Acero de GP Classic #63: 2005 Suzuki RM250 PulpMX

19 Jun 2015 | Autor: | Comentarios desactivados en Acero de GP Classic #63: 2005 Suzuki RM250 PulpMX
Suzuki AN 250 S

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If you look up the word “two-stroke” in a dictionary, esta es la máquina que debe ver. los 2005 RM250 se cuadró al menor contacto del acelerador y arrancó a través de la banda de potencia a toda velocidad. Fue la antítesis exacta de la nueva ola de golpeadores apoderando del deporte.

El Rey de chispa. Después de décadas de desempeñar un papel secundario en el sorteo de energía, Suzuki finalmente dio en el clavo dulce 2005. El molino de 249cc ladró desde el primer giro del acelerador y siguió tirando hasta que las vacas llegaron a casa.

Era más rápido revoluciones y menos suave que la Yamaha eléctrica, pero igual de efectiva en la pista.

A finales de 2004, Suzuki pulled the coup of the century by snagging Ricky Carmichael away from Honda. Amazingly, after delivering five titles in three years (the only one he did not win, was the one he pulled out of due to injury), Honda declined to re-sign the GOAT and Suzuki was more than happy to grab up the winningest rider in AMA history. En 2005, RC would reward Suzuki with its first Supercross title in 24 años.

During this period of blue domination, Suzuki was carving out its own particular niche as the King of zing. Unlike the YZ, which ran (dare I say it) almost like a four-stroke, the RM was all about hard hit and quick turnover. It was snappy, quick and explosive. This power was perfect for Supercross and while not as easy to use as the YZ, very competitive. Where the RM fell short of the class leading YZ, was in the breadth of its power.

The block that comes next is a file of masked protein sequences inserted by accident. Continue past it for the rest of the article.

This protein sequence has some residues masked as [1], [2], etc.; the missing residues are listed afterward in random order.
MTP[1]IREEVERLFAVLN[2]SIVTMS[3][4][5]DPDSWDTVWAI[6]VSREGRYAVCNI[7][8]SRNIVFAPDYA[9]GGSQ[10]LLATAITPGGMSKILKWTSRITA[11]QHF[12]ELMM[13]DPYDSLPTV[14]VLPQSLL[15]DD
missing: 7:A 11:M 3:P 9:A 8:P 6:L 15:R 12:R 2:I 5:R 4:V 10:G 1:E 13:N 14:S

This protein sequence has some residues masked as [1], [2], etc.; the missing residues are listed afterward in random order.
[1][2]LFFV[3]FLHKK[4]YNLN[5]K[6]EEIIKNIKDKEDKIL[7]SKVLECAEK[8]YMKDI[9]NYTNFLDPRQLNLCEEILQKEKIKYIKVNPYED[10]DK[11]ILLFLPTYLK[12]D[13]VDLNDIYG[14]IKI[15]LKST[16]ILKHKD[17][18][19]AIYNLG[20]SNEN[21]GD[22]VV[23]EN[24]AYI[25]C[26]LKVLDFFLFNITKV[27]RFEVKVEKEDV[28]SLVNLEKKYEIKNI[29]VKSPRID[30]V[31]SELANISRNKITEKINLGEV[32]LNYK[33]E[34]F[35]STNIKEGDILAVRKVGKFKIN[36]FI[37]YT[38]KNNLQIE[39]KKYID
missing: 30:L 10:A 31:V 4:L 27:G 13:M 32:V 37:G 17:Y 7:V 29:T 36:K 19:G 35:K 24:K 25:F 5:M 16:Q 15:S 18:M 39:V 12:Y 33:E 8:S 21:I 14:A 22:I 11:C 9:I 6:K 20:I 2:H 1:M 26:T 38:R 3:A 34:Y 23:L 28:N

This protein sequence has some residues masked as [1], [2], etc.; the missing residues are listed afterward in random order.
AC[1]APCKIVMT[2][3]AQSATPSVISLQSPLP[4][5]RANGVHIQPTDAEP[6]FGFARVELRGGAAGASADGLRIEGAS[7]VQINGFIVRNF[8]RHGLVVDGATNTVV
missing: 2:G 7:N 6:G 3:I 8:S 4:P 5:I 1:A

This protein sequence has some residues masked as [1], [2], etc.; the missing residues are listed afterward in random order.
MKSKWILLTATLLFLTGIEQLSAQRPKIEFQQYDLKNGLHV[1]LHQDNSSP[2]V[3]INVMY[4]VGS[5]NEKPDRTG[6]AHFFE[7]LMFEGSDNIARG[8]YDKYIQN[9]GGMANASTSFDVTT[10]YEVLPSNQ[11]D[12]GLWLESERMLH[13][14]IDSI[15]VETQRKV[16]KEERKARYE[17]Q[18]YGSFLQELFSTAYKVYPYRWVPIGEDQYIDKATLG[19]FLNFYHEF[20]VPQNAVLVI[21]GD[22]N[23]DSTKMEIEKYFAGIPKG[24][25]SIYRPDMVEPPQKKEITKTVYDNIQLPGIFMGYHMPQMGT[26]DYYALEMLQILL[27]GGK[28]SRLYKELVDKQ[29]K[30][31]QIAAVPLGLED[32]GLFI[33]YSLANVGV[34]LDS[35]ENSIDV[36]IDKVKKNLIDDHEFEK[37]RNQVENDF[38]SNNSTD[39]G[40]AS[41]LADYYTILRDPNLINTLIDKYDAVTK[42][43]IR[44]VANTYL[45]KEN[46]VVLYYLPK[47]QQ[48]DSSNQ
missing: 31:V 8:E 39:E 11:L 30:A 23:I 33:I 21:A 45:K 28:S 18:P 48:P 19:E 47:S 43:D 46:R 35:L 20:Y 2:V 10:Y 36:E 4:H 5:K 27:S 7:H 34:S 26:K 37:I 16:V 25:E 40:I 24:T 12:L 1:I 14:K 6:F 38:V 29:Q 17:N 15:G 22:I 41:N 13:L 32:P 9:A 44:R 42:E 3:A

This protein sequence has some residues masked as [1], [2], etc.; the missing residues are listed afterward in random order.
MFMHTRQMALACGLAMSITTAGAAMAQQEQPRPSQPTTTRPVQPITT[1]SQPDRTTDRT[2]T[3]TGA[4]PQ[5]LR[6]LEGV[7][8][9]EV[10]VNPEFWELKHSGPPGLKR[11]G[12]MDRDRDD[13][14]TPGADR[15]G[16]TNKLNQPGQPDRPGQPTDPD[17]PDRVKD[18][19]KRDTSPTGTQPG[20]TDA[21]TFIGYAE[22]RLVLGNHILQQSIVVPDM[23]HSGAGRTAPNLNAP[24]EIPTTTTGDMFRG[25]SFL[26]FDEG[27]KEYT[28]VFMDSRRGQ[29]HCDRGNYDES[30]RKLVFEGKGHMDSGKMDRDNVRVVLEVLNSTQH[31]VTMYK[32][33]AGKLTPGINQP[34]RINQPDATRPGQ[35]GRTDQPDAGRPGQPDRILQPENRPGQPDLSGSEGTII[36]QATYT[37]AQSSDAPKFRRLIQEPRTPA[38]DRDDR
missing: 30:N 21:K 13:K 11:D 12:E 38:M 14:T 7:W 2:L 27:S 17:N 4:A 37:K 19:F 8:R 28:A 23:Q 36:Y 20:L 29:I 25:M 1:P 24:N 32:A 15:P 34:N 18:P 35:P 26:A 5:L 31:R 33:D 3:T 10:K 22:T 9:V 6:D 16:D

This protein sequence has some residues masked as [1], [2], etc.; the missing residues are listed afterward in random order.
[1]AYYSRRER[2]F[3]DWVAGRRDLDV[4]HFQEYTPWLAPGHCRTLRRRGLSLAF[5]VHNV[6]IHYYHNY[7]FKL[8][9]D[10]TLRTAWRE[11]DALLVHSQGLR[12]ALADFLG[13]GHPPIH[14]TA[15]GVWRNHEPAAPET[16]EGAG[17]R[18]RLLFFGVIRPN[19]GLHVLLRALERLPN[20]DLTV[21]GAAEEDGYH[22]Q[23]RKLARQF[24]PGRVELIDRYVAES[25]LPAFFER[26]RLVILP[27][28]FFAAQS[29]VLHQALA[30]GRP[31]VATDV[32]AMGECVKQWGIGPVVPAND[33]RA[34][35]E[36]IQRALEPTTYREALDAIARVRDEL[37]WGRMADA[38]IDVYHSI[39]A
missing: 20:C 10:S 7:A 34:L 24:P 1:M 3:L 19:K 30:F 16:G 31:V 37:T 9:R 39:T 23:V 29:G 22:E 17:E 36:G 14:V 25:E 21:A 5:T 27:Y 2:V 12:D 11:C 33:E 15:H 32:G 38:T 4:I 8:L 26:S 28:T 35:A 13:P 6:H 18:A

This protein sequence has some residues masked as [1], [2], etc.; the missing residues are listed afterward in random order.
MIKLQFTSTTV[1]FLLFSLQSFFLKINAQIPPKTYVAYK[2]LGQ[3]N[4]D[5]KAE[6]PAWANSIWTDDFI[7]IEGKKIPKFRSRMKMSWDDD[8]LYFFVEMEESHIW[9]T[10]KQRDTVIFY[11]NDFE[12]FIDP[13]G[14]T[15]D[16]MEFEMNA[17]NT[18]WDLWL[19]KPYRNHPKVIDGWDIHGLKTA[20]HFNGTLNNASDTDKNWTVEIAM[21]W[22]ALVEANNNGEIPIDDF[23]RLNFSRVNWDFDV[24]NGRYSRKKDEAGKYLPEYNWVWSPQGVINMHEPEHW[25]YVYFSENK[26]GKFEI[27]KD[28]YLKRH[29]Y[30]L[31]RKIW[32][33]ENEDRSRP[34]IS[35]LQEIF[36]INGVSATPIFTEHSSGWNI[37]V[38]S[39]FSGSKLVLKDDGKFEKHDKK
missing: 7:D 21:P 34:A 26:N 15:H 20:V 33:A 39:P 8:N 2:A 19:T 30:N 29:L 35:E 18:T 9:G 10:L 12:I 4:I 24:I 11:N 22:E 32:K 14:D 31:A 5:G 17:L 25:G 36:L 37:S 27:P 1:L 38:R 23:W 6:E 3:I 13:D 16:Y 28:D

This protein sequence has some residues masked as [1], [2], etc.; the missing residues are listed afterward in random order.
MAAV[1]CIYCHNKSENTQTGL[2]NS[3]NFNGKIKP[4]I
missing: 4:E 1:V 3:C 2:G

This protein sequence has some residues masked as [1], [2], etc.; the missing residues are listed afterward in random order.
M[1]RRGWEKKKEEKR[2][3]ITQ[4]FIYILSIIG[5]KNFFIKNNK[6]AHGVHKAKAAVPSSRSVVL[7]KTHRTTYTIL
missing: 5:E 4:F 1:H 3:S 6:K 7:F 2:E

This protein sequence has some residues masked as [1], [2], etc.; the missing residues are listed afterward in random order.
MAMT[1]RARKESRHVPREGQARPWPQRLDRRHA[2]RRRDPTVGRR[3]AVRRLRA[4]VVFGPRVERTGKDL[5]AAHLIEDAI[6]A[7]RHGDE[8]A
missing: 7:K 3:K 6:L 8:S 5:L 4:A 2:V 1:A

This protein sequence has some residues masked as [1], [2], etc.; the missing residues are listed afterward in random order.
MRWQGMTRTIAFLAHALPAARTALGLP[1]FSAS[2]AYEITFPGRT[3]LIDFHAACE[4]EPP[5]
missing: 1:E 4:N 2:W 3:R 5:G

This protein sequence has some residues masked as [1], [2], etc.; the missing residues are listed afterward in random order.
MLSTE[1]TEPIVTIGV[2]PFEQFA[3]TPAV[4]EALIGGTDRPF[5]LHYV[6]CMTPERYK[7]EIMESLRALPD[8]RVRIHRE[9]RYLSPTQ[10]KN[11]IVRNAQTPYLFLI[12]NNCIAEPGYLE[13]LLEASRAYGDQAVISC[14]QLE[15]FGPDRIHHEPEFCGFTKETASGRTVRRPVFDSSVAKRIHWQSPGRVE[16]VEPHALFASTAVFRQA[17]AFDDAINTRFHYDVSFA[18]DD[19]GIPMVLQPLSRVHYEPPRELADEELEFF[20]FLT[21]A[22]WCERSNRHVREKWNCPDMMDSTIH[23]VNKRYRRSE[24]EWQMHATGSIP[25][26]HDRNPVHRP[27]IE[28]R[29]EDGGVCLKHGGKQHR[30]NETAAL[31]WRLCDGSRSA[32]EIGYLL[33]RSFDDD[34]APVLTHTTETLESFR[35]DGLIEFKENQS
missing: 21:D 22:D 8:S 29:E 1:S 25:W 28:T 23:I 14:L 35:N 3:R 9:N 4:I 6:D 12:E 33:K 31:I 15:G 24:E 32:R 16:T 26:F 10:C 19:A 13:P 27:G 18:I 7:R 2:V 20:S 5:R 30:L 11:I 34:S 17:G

After its explosive low to mid hit, the RM demanded another shift, while the YZ could be stretched out to the next turn. If Suzuki were going to claw away the title of class champ, they would need to reinvent their one-dimensional power plant.

Suzuki AN 250 S

This is one damn fine looking motorcycle. In my opinion, every Factory RM of this body style was a looker. From the Sobe bikes to the Makita years, the works RM’s were on point in the early 2000’s.

The shock on the ’05 RM was just as sweet as the forks, and head and shoulders at the top of the class. Spring rates were spot on for motocross use and in the ballpark for anyone short of an AMA pro. The Showa unit tracked straight in the rough, floated though the whoops and craved the big hit.

It never kicked, hopped and took the rider by surprise. This was one very well sorted out rear end.

It is fitting that perhaps the most “two-stroke” 250 ever made would be the last one to ever win a major US SX/MX title. The ’05 RM embodied everything that made two-strokes fun and distilled it down to a perfect combination of fun and fury. It was the quickest of the quick and the sharpest of the sharp.

It made riding fun and winning easy; what more could you ask from a motocross machine?

Suzuki AN 250 S
Suzuki AN 250 S
Suzuki AN 250 S
Suzuki AN 250 S


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